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Vesiculobullous and pustular lesions in the newborn

Josie A Pielop, MD
Section Editors
Moise L Levy, MD
Leonard E Weisman, MD
Morven S Edwards, MD
Deputy Editor
Rosamaria Corona, MD, DSc


Vesicles, bullae, and pustules in the newborn may be caused by infections, congenital disorders, or other diseases. Benign and self-limited disorders, including erythema toxicum neonatorum (picture 1), transient neonatal pustular melanosis (picture 2A-B), and neonatal acne (picture 3), do not require specific therapy. However, certain infections and genetic disorders must be differentiated from these self-limited conditions because treatment may be needed (table 1).

Blistering conditions in the newborn caused by infection or congenital abnormalities are reviewed here. Benign neonatal vesiculopustular and bullous disorders are discussed separately. (See "Benign skin and scalp lesions in the newborn and infant".)


Infection always should be considered as a cause of vesiculobullous or pustular lesions in the newborn. Infectious disorders may be life-threatening and require urgent therapeutic intervention.

Viral infection — A number of viruses can cause vesiculopustular or bullous lesions in the newborn. In most cases, lesions do not appear at birth but rather days to weeks later. Herpes simplex virus (HSV) and varicella-zoster virus (VZV) are the two most common, but cytomegalovirus (CMV) and coxsackieviruses occasionally can induce these types of skin lesions. In the past, variola virus (smallpox) was also in the differential diagnosis. (See "Acquired cytomegalovirus infection in children" and "Enterovirus and parechovirus infections: Clinical features, laboratory diagnosis, treatment, and prevention".)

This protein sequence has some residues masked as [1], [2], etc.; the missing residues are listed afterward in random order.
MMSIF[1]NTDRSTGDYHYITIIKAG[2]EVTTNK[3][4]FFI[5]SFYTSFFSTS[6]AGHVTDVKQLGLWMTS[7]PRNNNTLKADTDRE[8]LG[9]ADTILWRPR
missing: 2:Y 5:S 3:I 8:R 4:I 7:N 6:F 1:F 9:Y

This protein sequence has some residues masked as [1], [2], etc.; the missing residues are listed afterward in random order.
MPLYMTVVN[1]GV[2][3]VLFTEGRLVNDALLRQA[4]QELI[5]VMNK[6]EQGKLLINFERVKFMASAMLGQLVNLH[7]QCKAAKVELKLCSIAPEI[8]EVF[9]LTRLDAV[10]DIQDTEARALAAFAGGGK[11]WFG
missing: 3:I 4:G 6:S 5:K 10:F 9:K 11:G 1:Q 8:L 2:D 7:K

Herpes simplex — Neonatal HSV infection primarily results from intrapartum exposure to maternal cervical or vaginal lesions, or by an ascending infection, sometimes through apparently intact membranes. Postnatal inoculation also may occur. (See "Genital herpes simplex virus infection and pregnancy" and "Neonatal herpes simplex virus infection: Clinical features and diagnosis", section on 'Clinical manifestations'.)

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Literature review current through: Nov 2017. | This topic last updated: Mar 16, 2016.
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